The further development of linguistics was greatly influenced by Prof. Alfred Reszkiewicz (1920–1973) and Prof. Margaret Schlauch (1898–1986). Before becoming affiliated with the Department in 1950, Alfred Reszkiewicz, then an MA, had taught at the Jagiellonian University. He was an innovative teacher as “his frequently repeated opinion was that the learner should be acquainted with new developments in linguistic theory” (Konderski et al 1978: 10).
Prof. Margaret Schlauch of New York University became employed in 1951, and in the years 1954–1965 performed the function of the Director of the Department. She was a recognized specialist in linguistics and mediaeval studies.
In 1950, as a result of ministerial directives, the Department introduced entrance exams and a four‑year programme, which obliged students to take employment within the school system after graduation. Starting from 1956, the Department offered an obligatory five‑year Master degree programme, which introduced more classes in linguistics and the English language, as well as new courses in American literature, frequently taught by visiting scholars from the USA.
In 1953, the literary scholar Dr Grzegorz Sinko (1923–2000) joined the team of the Department.
In the years 1968–1970 the Department of English Studies was transformed into the Institute of English Studies (divided into the following departments: English and American Literature, English Language, and English Applied Linguistics), whose first Director was Prof. Grzegorz Sinko. The second Director was Prof. Irena Dobrzycka(1909–2007) who held the post in the years 1970–1979. The next Directors were: Prof. Jan Rusiecki (b. 1926), Prof. Jerzy Rubach (b. 1948), Emma Harris (b. 1946), Prof. Małgorzata Grzegorzewska (b. 1964). The current Director is Prof. Agnieszka Piskorska.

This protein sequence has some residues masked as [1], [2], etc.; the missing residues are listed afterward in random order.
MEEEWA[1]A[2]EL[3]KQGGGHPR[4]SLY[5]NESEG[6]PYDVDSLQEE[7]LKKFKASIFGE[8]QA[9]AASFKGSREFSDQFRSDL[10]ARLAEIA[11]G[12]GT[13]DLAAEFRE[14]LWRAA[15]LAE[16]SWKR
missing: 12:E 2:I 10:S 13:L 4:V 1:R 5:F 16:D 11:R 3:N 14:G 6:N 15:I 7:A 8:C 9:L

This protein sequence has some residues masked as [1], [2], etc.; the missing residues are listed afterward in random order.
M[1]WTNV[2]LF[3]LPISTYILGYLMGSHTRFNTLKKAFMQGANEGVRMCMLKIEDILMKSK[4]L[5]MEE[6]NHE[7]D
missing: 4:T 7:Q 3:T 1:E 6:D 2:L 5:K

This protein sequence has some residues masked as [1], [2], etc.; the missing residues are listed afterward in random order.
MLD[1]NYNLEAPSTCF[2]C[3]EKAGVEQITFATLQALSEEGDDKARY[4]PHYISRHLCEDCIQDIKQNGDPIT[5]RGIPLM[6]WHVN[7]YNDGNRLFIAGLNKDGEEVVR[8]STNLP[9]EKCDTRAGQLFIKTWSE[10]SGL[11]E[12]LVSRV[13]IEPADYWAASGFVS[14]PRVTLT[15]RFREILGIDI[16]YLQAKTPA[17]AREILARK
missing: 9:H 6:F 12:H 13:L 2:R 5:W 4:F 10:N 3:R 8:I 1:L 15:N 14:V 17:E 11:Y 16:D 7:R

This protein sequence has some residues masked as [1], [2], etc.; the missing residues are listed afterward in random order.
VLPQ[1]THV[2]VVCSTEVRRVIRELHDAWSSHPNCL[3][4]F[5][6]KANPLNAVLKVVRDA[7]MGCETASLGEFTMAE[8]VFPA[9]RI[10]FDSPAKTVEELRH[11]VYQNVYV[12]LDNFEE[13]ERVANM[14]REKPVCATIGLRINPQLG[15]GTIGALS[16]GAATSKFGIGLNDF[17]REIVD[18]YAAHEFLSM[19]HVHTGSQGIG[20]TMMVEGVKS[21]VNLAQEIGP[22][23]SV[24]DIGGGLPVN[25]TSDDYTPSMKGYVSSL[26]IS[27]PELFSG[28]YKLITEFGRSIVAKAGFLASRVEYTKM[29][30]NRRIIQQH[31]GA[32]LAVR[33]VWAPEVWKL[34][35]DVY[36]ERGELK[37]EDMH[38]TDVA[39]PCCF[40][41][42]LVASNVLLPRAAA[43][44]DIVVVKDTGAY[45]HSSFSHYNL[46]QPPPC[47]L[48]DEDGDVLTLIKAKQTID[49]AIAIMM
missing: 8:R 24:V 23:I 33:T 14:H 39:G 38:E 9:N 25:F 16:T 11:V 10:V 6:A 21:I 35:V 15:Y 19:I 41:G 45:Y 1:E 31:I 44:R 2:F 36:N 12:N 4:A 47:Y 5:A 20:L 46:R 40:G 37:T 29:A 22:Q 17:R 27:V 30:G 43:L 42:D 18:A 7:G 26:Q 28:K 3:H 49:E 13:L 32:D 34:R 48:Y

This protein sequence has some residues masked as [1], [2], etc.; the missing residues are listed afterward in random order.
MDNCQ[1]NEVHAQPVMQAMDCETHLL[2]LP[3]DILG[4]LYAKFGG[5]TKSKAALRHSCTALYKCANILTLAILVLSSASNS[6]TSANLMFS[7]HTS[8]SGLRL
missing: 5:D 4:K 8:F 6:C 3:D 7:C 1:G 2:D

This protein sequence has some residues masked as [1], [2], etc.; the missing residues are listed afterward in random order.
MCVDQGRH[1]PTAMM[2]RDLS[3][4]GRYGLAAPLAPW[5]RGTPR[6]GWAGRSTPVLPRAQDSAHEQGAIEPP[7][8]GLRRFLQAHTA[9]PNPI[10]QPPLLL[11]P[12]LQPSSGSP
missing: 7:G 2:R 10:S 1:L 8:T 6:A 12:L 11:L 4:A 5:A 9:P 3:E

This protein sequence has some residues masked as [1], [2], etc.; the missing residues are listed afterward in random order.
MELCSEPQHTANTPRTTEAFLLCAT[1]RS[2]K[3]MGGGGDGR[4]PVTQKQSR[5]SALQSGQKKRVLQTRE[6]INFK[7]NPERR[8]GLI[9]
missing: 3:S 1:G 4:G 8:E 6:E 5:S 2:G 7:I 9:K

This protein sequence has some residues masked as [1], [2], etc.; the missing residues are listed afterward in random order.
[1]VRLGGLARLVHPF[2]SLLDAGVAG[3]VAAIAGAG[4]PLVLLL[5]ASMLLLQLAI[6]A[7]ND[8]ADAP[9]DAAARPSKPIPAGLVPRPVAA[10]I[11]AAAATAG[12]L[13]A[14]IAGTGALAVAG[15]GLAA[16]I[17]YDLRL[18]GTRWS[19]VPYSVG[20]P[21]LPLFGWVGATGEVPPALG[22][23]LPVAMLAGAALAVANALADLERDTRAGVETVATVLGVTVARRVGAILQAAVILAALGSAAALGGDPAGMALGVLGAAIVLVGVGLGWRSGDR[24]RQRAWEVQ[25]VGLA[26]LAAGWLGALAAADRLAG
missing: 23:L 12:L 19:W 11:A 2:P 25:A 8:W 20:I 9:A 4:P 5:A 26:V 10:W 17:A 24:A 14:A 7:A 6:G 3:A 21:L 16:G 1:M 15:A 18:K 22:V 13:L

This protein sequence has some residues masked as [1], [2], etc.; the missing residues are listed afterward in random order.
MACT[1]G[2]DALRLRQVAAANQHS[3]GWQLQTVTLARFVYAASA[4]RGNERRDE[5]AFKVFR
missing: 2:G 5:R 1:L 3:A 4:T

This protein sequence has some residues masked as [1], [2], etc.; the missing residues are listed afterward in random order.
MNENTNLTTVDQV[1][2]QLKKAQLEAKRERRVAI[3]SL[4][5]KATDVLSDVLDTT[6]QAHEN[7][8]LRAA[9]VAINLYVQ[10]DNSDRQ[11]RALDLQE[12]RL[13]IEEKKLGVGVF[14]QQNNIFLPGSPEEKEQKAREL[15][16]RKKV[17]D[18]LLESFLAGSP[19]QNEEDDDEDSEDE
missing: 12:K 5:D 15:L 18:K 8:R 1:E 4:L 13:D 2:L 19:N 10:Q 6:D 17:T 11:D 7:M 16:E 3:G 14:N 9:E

The 1970s saw the establishment of two new departments. Firstly, the Literature Department was divided into two: the Department of English Literature and the Department of American Literature. Secondly, a new unit was set up: the Department of British and American Cultural Studies.
In the period between 1968 and 1989 the number of university teachers employed by the Institute grew to fifty four, while the number of MA students reached about three hundred.
In 1989, at a time when the ministerial control of study programmes was loosened up, the Institute staff immediately went on to create a new and innovative programme. The students were given extensive opportunities for specialization and for the choice of their classes (known as “courses”). Since 1993 the Institute has offered a part‑time study programme with the same curriculum as full‑time studies, while 1995 saw the introduction of complementary extramural master's studies in the Institute.
Since 1989 the number of staff has risen to more than sixty, while the number of students to about fifteen hundred. In addition, the Institute has greatly widened its range of activities. Since the early 1990s there has been a steady grow in the number of doctoral students supervised by the staff. Currently there are about more than a hundred PhD students. Furthermore, the Institute has become involved in supporting higher education outside the University: since 1991 the Institute of English Studies has supervised eight teacher‑training colleges in the Masovian, Łódź, and Lublin Voivodeships.
The changing location of the Department (later Institute) of English Studies reflects the slow but steady development of this unit. In the postwar period, the Department was located in one room in the Former Rectory Building (Gmach Prorektorski), then in two rooms in the Institute of Archeology, and later in four rooms in the building of the Faculty of Law. For the next few years the Department was situated in the Faculty of Philosophy.
In 1967, the Department was relocated to an annexe of Czetwertyński-Uruski Palace on the main University campus, where it stayed until 1991. Then, already as the Institute, it moved to the building at 4 Nowy Świat Street, where it remained until 2014, when it moved to Hoża 69. In 2022 the Institute moved to the long-awaited building in Powiśle at Dobra 55.